The Early Word--Tortilleria Nixtamal
The word on Chowhound and Serious Eats about the month-old Tortilleria Nixtamal in Corona, Queens, has been rapturous. The reason for all the fuss? The tortilleria is the first known New York establishment to make its own nixtamal and grind it into fresh masa (corn dough). Nixtamal is corn that's been dried, and then cooked with lime (the mineral, not the citrus) in water. All other tortillerias in New York, as far as I can tell, use dried corn flour for tortilla-making, instead of going through the process of making nixtamal.
Fernando Ruiz, the owner of Tortilleria Nixtamal, said that they must order a special grade of corn from Illinois to make the nixtamal, from a farmer who also supplies tortillerias in California and Chicago. At Tortilleria Nixtamal, the making of the nixtamal and masa happens in the downstairs kitchen, and then the dough is hauled upstairs, and put through a small tortilla-making machine imported from Mexico, which sits in the small dining room. Those fresh tortillas, steamy, fragrant and floppy, are really something to make a fuss over.
And there's more good food to be had here, much of it corn-based.
I also tried one of each of the four tamales types ($2-$2.50 each)--verde with pork, chipotle pork-chicken, rojo with chicken, and the "Italian Special." (Usually, there's five, but the rajas version wasn't available today.) The tamale masa is also made on the premises out of the nixtamal, and the resulting steamy treat is full of mild corn flavor. The fillings are generous. I especially liked the chipotle variety, and the Italian one (a first?), which features juicy Italian sausage, mozzarella, peppers and onions, like a ballpark sub in tamale form. The tortilleria is in a historically Italian section of Corona, so the fusion is especially appropriate.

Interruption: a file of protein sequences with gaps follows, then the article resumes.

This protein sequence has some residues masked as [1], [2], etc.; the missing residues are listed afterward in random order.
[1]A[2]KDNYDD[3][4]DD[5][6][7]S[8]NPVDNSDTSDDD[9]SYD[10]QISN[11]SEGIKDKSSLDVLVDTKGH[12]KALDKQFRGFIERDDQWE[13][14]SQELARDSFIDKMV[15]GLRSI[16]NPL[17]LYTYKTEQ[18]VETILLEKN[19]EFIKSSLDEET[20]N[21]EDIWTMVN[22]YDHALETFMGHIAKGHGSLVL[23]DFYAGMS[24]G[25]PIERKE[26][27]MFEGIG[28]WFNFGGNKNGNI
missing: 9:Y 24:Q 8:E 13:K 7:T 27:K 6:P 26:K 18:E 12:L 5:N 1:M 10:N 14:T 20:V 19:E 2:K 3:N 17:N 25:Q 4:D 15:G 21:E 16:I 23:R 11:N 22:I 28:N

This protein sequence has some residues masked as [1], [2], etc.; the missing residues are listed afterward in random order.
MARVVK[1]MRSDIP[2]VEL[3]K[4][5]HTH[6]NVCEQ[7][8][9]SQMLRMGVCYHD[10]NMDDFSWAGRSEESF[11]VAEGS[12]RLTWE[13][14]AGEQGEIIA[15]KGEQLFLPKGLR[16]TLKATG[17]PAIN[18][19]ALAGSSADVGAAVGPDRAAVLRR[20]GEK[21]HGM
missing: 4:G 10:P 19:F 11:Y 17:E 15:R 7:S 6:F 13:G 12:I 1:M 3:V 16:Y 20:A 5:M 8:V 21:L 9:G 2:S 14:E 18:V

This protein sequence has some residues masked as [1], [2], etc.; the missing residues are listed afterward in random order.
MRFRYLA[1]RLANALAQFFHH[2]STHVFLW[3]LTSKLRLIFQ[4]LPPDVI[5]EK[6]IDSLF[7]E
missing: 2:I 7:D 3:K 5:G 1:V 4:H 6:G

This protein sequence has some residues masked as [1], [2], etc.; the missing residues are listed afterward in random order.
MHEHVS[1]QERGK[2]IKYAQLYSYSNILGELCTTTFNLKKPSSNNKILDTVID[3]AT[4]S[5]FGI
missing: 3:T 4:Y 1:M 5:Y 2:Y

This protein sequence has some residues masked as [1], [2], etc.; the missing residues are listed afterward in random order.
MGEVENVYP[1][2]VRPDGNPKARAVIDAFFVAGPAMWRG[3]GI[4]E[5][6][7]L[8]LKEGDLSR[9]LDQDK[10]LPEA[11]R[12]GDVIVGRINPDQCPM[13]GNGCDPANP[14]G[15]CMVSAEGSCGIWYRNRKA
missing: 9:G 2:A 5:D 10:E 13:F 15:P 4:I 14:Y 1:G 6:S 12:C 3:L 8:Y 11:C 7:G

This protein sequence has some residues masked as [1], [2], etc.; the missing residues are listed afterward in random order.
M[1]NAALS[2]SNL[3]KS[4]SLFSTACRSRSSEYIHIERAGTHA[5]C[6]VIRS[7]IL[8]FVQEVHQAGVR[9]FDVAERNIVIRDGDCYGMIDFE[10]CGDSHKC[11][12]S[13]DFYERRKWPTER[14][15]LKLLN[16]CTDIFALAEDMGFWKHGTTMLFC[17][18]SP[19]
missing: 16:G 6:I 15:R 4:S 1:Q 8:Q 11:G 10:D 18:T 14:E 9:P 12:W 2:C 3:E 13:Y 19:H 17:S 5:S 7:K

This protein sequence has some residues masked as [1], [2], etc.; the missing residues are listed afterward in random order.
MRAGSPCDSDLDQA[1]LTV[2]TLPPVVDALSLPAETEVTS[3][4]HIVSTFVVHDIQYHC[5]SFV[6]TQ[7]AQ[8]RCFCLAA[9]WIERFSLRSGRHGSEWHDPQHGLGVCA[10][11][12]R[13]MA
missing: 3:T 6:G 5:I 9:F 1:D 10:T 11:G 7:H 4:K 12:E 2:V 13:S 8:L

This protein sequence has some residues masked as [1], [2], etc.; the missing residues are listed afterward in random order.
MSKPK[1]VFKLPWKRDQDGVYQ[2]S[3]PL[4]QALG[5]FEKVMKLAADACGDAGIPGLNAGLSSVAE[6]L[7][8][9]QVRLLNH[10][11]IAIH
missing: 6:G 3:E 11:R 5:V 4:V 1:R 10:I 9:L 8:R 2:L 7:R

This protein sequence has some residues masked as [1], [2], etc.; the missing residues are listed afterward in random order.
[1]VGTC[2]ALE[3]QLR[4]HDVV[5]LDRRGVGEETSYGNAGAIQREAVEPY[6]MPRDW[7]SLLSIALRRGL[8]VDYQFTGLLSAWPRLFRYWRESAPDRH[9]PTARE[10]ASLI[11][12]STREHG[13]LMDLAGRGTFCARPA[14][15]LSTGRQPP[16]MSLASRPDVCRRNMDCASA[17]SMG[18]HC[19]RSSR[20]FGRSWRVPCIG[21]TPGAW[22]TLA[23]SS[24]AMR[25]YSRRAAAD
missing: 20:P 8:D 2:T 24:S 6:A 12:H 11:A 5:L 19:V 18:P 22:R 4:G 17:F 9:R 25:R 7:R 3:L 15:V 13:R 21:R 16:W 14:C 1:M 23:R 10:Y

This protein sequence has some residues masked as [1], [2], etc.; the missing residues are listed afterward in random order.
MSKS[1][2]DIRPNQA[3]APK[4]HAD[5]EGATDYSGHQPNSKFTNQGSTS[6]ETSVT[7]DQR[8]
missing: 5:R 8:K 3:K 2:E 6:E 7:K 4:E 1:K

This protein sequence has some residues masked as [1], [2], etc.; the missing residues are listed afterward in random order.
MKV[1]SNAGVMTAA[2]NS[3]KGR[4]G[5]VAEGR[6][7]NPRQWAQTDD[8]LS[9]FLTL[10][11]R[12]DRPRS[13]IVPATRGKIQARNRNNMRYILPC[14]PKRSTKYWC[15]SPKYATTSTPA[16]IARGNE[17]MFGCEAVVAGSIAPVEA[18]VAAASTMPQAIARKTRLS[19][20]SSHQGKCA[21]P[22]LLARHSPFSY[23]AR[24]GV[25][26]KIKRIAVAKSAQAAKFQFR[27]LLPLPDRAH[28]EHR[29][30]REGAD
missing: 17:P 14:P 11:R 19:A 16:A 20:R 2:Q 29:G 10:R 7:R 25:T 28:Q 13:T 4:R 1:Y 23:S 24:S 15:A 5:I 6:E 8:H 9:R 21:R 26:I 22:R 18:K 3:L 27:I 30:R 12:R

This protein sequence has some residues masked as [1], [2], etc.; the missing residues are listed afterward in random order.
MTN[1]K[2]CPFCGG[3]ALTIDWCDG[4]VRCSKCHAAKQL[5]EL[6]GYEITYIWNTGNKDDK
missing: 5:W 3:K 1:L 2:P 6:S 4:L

Tortilleria Nixtamal has only three employees--Ruiz, his girlfriend Shauna, and a woman named Cecilia, who fashions the tortillas and makes pozole (the hominy is also made in house). Ruiz's uncle stops in to make homemade mole Poblano for the chicken enchiladas. For all three of them, the tortilleria isn't their only job. Ruiz is also a firefighter in Manhattan.
This place is worth a trip--really good food, incredibly friendly owners. Ruiz didn't know I was a food writer, but he chatted me up anyway, and showed me around the place.
Make sure you also get a bag of fresh tortillas to go--but err on the early side. On Sunday, Ruiz said, they sold out of all 250 pounds of tortillas.
104-05 47th Avenue
Hours: Tuesday-Sunday, 11am-8pm
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